Children testifying as witnesses find the courtroom experience intimidating. What steps have been taken by the government and courts towards ensuring a conducive and protective atmosphere for vulnerable witnesses. (250 words)
- Briefly introduce with the problems faced by children inside courtrooms.
- Discuss the steps like POCSO act, SC’s guidelines, Delhi HC’s guidelines, etc.
- Conclude Appropriately.
Vulnerable witnesses in criminal cases, often minor survivors of rape or victims of sex abuse end up being ill treated by the criminal justice system. They are often treated like any other witness of the State in a criminal trial. Delays and intimidating questions during trial in a hostile environment often makes the witnesses hostile. So, to protect the rights of vulnerable witnesses while testifying in a court, various steps have been taken such as:
- Laws: POCSO Act provides for child friendly procedures during a trial. Under this law, the officer recording a child’s statement should not be in uniform; also, during court proceedings steps must be taken to ensure that the child is not exposed to the accused. The court is allowed to record a child’s statement through video conferencing, or using one-way mirrors or curtains.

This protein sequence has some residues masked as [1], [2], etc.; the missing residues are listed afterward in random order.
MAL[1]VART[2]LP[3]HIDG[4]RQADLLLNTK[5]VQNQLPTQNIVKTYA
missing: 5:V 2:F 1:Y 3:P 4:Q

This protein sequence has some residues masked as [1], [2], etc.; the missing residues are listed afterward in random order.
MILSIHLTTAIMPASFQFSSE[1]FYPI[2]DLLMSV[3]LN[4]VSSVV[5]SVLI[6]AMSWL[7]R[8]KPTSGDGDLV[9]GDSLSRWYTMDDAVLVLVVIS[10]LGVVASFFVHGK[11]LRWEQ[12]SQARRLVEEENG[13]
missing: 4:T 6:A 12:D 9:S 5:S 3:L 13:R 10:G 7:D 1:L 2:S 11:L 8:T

- SC directions: The Supreme Court has ordered setting up of at least 2 vulnerable witnesses deposition centres in the jurisdiction of every high court across the country by January 2018. The SC bench said eventually every district should have a special centre, which would provide vulnerable witnesses a friendly atmosphere to testify. SC has directed other HCs to adopt Delhi HC’s guidelines for recording the evidence of vulnerable witnesses in criminal matters.
- Delhi HC guidelines: Delhi High Court has given Guidelines for Recording the Evidence of Vulnerable Witnesses in Criminal Matters. Its main objectives include eliciting complete, accurate and reliable testimony from child witnesses, minimising harm, and preventing ‘secondary victimisation’. The practices include a screen or some arrangement by which the victim does not see the body or face of the accused; reducing cross-examination questions to writing and handing them over to the judge to be put to the victim in a language that is clear and not embarrassing; and sufficient breaks for victims of child abuse or rape while testifying.
For now, the term ‘vulnerable witnesses’ is limited to children, but the principle may have to be expanded to include adults who may be equally vulnerable to threats and an atmosphere of fear and intimidation. Ideally, every district in the country would need a special deposition centre.
Subjects : Social Justice